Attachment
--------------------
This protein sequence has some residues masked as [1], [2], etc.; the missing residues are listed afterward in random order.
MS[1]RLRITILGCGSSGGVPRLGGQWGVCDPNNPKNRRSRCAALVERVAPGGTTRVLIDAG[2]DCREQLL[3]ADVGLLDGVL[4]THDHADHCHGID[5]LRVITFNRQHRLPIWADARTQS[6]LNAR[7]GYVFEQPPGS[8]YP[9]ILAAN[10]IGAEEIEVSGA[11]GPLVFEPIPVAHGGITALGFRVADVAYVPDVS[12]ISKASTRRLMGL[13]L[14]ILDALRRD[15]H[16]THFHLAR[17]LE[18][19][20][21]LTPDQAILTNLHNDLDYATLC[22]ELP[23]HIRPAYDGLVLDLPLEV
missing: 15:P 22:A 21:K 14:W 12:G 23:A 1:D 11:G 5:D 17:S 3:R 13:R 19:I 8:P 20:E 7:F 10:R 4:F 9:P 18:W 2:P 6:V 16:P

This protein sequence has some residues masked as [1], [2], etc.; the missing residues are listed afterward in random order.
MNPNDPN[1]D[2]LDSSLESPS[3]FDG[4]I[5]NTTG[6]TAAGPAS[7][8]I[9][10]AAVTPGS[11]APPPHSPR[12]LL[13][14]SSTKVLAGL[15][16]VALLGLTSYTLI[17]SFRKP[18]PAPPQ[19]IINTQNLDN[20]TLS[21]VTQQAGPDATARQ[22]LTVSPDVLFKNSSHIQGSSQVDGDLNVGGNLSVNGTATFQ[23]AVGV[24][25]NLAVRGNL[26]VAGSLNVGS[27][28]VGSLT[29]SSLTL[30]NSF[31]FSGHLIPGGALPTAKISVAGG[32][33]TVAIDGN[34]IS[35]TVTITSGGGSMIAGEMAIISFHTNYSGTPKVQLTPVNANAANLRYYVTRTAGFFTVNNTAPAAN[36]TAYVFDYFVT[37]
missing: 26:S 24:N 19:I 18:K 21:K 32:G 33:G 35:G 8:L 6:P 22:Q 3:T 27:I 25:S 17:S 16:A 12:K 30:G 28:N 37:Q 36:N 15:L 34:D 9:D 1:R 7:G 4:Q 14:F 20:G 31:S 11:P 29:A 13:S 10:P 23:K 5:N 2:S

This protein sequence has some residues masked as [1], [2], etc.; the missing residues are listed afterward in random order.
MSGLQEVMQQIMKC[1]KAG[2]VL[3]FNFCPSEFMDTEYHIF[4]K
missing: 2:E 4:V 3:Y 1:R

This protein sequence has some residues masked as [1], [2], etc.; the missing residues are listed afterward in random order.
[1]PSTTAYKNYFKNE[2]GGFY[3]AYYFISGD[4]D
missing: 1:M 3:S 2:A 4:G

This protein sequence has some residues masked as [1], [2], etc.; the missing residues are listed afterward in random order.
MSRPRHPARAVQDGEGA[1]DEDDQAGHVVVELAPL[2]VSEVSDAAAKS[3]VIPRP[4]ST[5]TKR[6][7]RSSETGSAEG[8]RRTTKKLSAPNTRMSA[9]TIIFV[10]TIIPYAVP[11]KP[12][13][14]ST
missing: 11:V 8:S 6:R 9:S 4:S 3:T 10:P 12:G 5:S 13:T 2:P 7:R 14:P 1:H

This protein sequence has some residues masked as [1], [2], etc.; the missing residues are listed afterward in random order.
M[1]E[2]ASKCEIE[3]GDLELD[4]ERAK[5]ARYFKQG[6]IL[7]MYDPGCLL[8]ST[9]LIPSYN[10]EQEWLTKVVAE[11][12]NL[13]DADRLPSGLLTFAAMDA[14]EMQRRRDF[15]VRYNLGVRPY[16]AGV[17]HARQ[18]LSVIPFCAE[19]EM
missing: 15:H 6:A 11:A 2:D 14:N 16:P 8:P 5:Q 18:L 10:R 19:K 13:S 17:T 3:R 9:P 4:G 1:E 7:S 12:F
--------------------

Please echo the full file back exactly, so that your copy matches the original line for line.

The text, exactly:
This protein sequence has some residues masked as [1], [2], etc.; the missing residues are listed afterward in random order.
MS[1]RLRITILGCGSSGGVPRLGGQWGVCDPNNPKNRRSRCAALVERVAPGGTTRVLIDAG[2]DCREQLL[3]ADVGLLDGVL[4]THDHADHCHGID[5]LRVITFNRQHRLPIWADARTQS[6]LNAR[7]GYVFEQPPGS[8]YP[9]ILAAN[10]IGAEEIEVSGA[11]GPLVFEPIPVAHGGITALGFRVADVAYVPDVS[12]ISKASTRRLMGL[13]L[14]ILDALRRD[15]H[16]THFHLAR[17]LE[18][19][20][21]LTPDQAILTNLHNDLDYATLC[22]ELP[23]HIRPAYDGLVLDLPLEV
missing: 15:P 22:A 21:K 14:W 12:G 23:A 1:D 11:G 5:D 17:S 3:R 13:R 19:I 8:P 20:E 7:F 10:R 4:F 9:P 18:W 2:P 6:V 16:P

This protein sequence has some residues masked as [1], [2], etc.; the missing residues are listed afterward in random order.
MNPNDPN[1]D[2]LDSSLESPS[3]FDG[4]I[5]NTTG[6]TAAGPAS[7][8]I[9][10]AAVTPGS[11]APPPHSPR[12]LL[13][14]SSTKVLAGL[15][16]VALLGLTSYTLI[17]SFRKP[18]PAPPQ[19]IINTQNLDN[20]TLS[21]VTQQAGPDATARQ[22]LTVSPDVLFKNSSHIQGSSQVDGDLNVGGNLSVNGTATFQ[23]AVGV[24][25]NLAVRGNL[26]VAGSLNVGS[27][28]VGSLT[29]SSLTL[30]NSF[31]FSGHLIPGGALPTAKISVAGG[32][33]TVAIDGN[34]IS[35]TVTITSGGGSMIAGEMAIISFHTNYSGTPKVQLTPVNANAANLRYYVTRTAGFFTVNNTAPAAN[36]TAYVFDYFVT[37]
missing: 26:S 24:N 19:I 18:K 21:K 32:G 33:G 35:G 8:L 6:P 22:Q 3:T 27:I 25:S 17:S 16:A 12:K 30:G 28:N 37:Q 36:N 15:L 34:D 9:D 1:R 7:G 4:Q 14:F 20:G 31:S 11:P 29:A 13:S 10:P 23:K 5:N 2:S

This protein sequence has some residues masked as [1], [2], etc.; the missing residues are listed afterward in random order.
MSGLQEVMQQIMKC[1]KAG[2]VL[3]FNFCPSEFMDTEYHIF[4]K
missing: 2:E 4:V 3:Y 1:R

This protein sequence has some residues masked as [1], [2], etc.; the missing residues are listed afterward in random order.
[1]PSTTAYKNYFKNE[2]GGFY[3]AYYFISGD[4]D
missing: 1:M 3:S 2:A 4:G

This protein sequence has some residues masked as [1], [2], etc.; the missing residues are listed afterward in random order.
MSRPRHPARAVQDGEGA[1]DEDDQAGHVVVELAPL[2]VSEVSDAAAKS[3]VIPRP[4]ST[5]TKR[6][7]RSSETGSAEG[8]RRTTKKLSAPNTRMSA[9]TIIFV[10]TIIPYAVP[11]KP[12][13][14]ST
missing: 11:V 8:S 6:R 9:S 4:S 3:T 10:P 12:G 5:S 13:T 2:P 7:R 14:P 1:H

This protein sequence has some residues masked as [1], [2], etc.; the missing residues are listed afterward in random order.
M[1]E[2]ASKCEIE[3]GDLELD[4]ERAK[5]ARYFKQG[6]IL[7]MYDPGCLL[8]ST[9]LIPSYN[10]EQEWLTKVVAE[11][12]NL[13]DADRLPSGLLTFAAMDA[14]EMQRRRDF[15]VRYNLGVRPY[16]AGV[17]HARQ[18]LSVIPFCAE[19]EM
missing: 15:H 6:A 11:A 2:D 14:N 16:P 8:P 5:Q 18:L 10:R 19:K 13:S 17:T 3:R 9:P 4:G 1:E 7:S 12:F